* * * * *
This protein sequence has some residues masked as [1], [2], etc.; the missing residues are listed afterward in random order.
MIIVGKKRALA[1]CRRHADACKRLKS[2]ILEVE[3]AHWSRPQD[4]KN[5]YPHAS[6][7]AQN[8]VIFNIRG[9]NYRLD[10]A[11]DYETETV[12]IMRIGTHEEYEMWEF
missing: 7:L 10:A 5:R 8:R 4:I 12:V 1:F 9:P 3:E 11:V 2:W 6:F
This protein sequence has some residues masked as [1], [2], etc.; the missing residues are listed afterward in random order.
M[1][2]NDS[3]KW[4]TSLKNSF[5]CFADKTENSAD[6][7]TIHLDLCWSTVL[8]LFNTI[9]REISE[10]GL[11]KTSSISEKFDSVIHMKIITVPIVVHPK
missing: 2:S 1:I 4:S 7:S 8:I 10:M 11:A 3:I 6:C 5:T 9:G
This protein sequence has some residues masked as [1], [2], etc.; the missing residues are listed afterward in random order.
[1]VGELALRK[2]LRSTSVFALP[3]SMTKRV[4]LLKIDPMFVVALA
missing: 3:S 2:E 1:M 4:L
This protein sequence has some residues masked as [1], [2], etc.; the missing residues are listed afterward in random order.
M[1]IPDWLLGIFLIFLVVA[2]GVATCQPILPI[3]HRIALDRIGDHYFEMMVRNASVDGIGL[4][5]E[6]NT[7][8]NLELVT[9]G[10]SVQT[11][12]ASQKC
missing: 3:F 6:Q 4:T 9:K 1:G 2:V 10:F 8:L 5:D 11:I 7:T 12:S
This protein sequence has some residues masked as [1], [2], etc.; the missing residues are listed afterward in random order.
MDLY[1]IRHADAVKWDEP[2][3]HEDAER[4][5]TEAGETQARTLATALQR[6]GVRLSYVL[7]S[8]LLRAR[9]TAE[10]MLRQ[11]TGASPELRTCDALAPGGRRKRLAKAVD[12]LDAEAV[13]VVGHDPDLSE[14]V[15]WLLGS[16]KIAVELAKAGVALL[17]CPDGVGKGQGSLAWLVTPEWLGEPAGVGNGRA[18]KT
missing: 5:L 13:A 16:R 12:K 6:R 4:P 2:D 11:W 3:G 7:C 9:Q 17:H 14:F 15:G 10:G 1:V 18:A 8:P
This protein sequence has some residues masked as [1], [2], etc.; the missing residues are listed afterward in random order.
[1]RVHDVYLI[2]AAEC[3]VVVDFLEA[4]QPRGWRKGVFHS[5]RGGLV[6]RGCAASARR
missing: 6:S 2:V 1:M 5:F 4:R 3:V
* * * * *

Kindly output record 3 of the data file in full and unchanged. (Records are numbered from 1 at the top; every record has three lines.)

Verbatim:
This protein sequence has some residues masked as [1], [2], etc.; the missing residues are listed afterward in random order.
[1]VGELALRK[2]LRSTSVFALP[3]SMTKRV[4]LLKIDPMFVVALA
missing: 3:S 2:E 1:M 4:L